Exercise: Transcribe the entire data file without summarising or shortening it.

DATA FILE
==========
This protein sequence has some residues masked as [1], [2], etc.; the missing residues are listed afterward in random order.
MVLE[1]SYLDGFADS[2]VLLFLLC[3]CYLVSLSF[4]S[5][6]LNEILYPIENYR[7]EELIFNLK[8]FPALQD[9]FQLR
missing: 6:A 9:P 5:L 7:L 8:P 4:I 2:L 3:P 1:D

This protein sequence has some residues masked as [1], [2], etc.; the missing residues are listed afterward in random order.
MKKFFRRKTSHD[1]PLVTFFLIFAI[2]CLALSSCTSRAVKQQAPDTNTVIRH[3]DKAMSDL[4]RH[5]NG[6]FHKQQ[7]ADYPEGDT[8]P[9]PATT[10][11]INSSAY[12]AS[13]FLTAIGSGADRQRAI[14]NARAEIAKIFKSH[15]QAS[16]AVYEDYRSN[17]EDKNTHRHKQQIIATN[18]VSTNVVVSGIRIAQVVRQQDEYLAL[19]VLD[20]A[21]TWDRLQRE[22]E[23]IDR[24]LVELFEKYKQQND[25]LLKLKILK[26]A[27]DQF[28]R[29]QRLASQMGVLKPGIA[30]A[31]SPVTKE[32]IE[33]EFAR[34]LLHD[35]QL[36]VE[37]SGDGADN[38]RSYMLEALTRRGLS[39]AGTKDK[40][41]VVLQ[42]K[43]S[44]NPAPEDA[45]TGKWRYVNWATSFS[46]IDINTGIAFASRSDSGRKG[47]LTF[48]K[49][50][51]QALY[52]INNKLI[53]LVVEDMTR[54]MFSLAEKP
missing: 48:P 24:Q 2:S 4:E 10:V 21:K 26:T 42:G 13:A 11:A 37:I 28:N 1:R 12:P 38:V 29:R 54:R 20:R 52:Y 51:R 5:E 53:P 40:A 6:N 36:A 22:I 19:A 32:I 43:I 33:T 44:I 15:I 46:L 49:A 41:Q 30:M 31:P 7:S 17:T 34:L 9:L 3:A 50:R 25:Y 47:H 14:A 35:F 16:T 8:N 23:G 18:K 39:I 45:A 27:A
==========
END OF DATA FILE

This protein sequence has some residues masked as [1], [2], etc.; the missing residues are listed afterward in random order.
MVLE[1]SYLDGFADS[2]VLLFLLC[3]CYLVSLSF[4]S[5][6]LNEILYPIENYR[7]EELIFNLK[8]FPALQD[9]FQLR
missing: 6:A 9:P 5:L 7:L 8:P 4:I 2:L 3:P 1:D

This protein sequence has some residues masked as [1], [2], etc.; the missing residues are listed afterward in random order.
MKKFFRRKTSHD[1]PLVTFFLIFAI[2]CLALSSCTSRAVKQQAPDTNTVIRH[3]DKAMSDL[4]RH[5]NG[6]FHKQQ[7]ADYPEGDT[8]P[9]PATT[10][11]INSSAY[12]AS[13]FLTAIGSGADRQRAI[14]NARAEIAKIFKSH[15]QAS[16]AVYEDYRSN[17]EDKNTHRHKQQIIATN[18]VSTNVVVSGIRIAQVVRQQDEYLAL[19]VLD[20]A[21]TWDRLQRE[22]E[23]IDR[24]LVELFEKYKQQND[25]LLKLKILK[26]A[27]DQF[28]R[29]QRLASQMGVLKPGIA[30]A[31]SPVTKE[32]IE[33]EFAR[34]LLHD[35]QL[36]VE[37]SGDGADN[38]RSYMLEALTRRGLS[39]AGTKDK[40][41]VVLQ[42]K[43]S[44]NPAPEDA[45]TGKWRYVNWATSFS[46]IDINTGIAFASRSDSGRKG[47]LTF[48]K[49][50][51]QALY[52]INNKLI[53]LVVEDMTR[54]MFSLAEKP
missing: 48:P 24:Q 2:S 4:E 10:V 21:K 26:T 42:G 13:A 11:A 37:I 28:N 1:R 12:P 38:V 29:R 54:R 20:R 52:Y 51:R 5:E 53:P 40:A 6:N 36:A 22:I 19:A 32:I 43:I 33:T 44:I 15:I 46:L 49:A 41:Q 30:M 31:P 7:S 17:T 34:L 9:L 3:A 50:R 25:Y 47:H 14:A 35:F 16:T 8:N 23:G 18:K 39:I 45:A 27:A